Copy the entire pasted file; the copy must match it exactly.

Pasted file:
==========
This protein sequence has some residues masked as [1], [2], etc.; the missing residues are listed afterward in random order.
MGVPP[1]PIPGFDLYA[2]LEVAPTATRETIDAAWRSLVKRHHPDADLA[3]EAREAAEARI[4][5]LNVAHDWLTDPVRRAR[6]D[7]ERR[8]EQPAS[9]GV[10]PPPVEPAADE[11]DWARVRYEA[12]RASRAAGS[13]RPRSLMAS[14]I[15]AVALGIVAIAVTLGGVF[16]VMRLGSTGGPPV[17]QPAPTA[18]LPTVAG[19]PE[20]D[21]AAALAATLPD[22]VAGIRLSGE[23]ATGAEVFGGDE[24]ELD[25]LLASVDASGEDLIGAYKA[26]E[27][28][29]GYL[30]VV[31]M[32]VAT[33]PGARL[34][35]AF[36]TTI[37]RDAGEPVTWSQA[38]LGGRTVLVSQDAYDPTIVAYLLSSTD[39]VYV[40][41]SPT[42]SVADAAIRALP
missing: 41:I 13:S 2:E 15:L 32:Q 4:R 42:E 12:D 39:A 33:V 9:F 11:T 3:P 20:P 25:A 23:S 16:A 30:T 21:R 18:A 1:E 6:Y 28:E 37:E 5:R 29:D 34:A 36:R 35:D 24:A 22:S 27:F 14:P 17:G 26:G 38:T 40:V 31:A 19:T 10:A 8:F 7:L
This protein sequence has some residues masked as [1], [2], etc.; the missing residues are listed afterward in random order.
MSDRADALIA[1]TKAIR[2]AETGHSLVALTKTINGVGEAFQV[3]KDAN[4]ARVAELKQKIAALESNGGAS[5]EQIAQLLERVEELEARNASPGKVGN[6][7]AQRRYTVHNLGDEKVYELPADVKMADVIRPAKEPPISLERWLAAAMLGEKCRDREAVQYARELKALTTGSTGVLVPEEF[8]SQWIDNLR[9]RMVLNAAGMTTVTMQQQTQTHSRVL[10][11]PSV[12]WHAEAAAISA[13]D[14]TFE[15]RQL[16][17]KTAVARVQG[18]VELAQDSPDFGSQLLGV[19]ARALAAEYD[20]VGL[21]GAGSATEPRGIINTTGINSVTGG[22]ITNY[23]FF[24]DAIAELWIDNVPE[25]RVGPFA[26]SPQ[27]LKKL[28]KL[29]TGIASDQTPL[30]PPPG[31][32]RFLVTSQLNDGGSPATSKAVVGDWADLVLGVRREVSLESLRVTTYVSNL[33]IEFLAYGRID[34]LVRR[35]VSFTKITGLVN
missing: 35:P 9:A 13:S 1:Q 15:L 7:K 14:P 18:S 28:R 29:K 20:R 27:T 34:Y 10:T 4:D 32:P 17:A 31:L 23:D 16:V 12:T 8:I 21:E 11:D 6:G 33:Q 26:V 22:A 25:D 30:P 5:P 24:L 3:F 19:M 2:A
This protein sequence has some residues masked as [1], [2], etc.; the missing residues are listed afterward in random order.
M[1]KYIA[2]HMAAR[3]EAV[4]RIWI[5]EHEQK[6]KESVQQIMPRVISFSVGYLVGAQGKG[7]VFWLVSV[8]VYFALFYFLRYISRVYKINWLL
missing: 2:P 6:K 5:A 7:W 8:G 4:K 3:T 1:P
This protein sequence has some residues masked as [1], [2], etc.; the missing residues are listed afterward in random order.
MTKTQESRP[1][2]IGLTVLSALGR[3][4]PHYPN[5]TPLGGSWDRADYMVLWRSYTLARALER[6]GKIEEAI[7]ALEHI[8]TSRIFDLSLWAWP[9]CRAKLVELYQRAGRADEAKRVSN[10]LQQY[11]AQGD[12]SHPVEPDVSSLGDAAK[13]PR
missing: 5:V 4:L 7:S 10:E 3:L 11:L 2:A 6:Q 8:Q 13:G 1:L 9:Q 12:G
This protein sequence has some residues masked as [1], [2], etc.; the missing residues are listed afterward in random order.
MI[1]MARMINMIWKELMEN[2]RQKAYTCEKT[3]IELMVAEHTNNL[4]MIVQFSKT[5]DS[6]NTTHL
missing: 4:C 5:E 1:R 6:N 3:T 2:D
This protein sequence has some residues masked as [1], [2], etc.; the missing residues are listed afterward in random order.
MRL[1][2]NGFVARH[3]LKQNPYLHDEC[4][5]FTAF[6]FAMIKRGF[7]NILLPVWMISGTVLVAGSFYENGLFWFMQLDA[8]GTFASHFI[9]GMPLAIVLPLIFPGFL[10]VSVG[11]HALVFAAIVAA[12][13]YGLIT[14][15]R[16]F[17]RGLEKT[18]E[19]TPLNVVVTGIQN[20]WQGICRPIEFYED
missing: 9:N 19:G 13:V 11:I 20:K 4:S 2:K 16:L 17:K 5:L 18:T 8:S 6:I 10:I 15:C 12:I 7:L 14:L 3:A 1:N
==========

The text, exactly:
This protein sequence has some residues masked as [1], [2], etc.; the missing residues are listed afterward in random order.
MGVPP[1]PIPGFDLYA[2]LEVAPTATRETIDAAWRSLVKRHHPDADLA[3]EAREAAEARI[4][5]LNVAHDWLTDPVRRAR[6]D[7]ERR[8]EQPAS[9]GV[10]PPPVEPAADE[11]DWARVRYEA[12]RASRAAGS[13]RPRSLMAS[14]I[15]AVALGIVAIAVTLGGVF[16]VMRLGSTGGPPV[17]QPAPTA[18]LPTVAG[19]PE[20]D[21]AAALAATLPD[22]VAGIRLSGE[23]ATGAEVFGGDE[24]ELD[25]LLASVDASGEDLIGAYKA[26]E[27][28][29]GYL[30]VV[31]M[32]VAT[33]PGARL[34][35]AF[36]TTI[37]RDAGEPVTWSQA[38]LGGRTVLVSQDAYDPTIVAYLLSSTD[39]VYV[40][41]SPT[42]SVADAAIRALP
missing: 41:I 13:S 2:E 15:L 32:Q 4:R 42:E 12:D 39:A 33:V 9:F 11:T 3:P 20:P 25:A 23:S 16:A 30:T 21:R 18:A 1:E 6:Y 28:E 37:E 5:R 29:D 34:A 36:R 35:D 24:A 22:S 27:F 14:P 17:G 26:G 38:T 40:V 31:A 19:T 10:A 8:F 7:L
This protein sequence has some residues masked as [1], [2], etc.; the missing residues are listed afterward in random order.
MSDRADALIA[1]TKAIR[2]AETGHSLVALTKTINGVGEAFQV[3]KDAN[4]ARVAELKQKIAALESNGGAS[5]EQIAQLLERVEELEARNASPGKVGN[6][7]AQRRYTVHNLGDEKVYELPADVKMADVIRPAKEPPISLERWLAAAMLGEKCRDREAVQYARELKALTTGSTGVLVPEEF[8]SQWIDNLR[9]RMVLNAAGMTTVTMQQQTQTHSRVL[10][11]PSV[12]WHAEAAAISA[13]D[14]TFE[15]RQL[16][17]KTAVARVQG[18]VELAQDSPDFGSQLLGV[19]ARALAAEYD[20]VGL[21]GAGSATEPRGIINTTGINSVTGG[22]ITNY[23]FF[24]DAIAELWIDNVPE[25]RVGPFA[26]SPQ[27]LKKL[28]KL[29]TGIASDQTPL[30]PPPG[31][32]RFLVTSQLNDGGSPATSKAVVGDWADLVLGVRREVSLESLRVTTYVSNL[33]IEFLAYGRID[34]LVRR[35]VSFTKITGLVN
missing: 35:P 9:A 13:S 1:Q 15:L 7:K 14:P 18:S 28:R 29:K 20:R 27:T 34:Y 10:T 4:D 32:P 17:A 31:L 23:D 16:V 12:T 8:I 21:E 11:D 6:G 33:Q 26:V 22:A 25:D 30:P 5:P 24:L 3:F 19:M 2:A
This protein sequence has some residues masked as [1], [2], etc.; the missing residues are listed afterward in random order.
M[1]KYIA[2]HMAAR[3]EAV[4]RIWI[5]EHEQK[6]KESVQQIMPRVISFSVGYLVGAQGKG[7]VFWLVSV[8]VYFALFYFLRYISRVYKINWLL
missing: 2:P 6:K 5:A 7:W 8:G 4:K 3:T 1:P
This protein sequence has some residues masked as [1], [2], etc.; the missing residues are listed afterward in random order.
MTKTQESRP[1][2]IGLTVLSALGR[3][4]PHYPN[5]TPLGGSWDRADYMVLWRSYTLARALER[6]GKIEEAI[7]ALEHI[8]TSRIFDLSLWAWP[9]CRAKLVELYQRAGRADEAKRVSN[10]LQQY[11]AQGD[12]SHPVEPDVSSLGDAAK[13]PR
missing: 5:V 4:L 7:S 10:E 3:L 11:L 2:A 6:Q 8:Q 13:G 1:L 9:Q 12:G
This protein sequence has some residues masked as [1], [2], etc.; the missing residues are listed afterward in random order.
MI[1]MARMINMIWKELMEN[2]RQKAYTCEKT[3]IELMVAEHTNNL[4]MIVQFSKT[5]DS[6]NTTHL
missing: 4:C 5:E 1:R 6:N 3:T 2:D
This protein sequence has some residues masked as [1], [2], etc.; the missing residues are listed afterward in random order.
MRL[1][2]NGFVARH[3]LKQNPYLHDEC[4][5]FTAF[6]FAMIKRGF[7]NILLPVWMISGTVLVAGSFYENGLFWFMQLDA[8]GTFASHFI[9]GMPLAIVLPLIFPGFL[10]VSVG[11]HALVFAAIVAA[12][13]YGLIT[14][15]R[16]F[17]RGLEKT[18]E[19]TPLNVVVTGIQN[20]WQGICRPIEFYED
missing: 9:N 19:G 13:V 11:I 20:K 4:S 2:K 16:L 17:K 5:L 18:T 8:S 6:I 10:I 15:C 12:I 7:L 14:L 3:A 1:N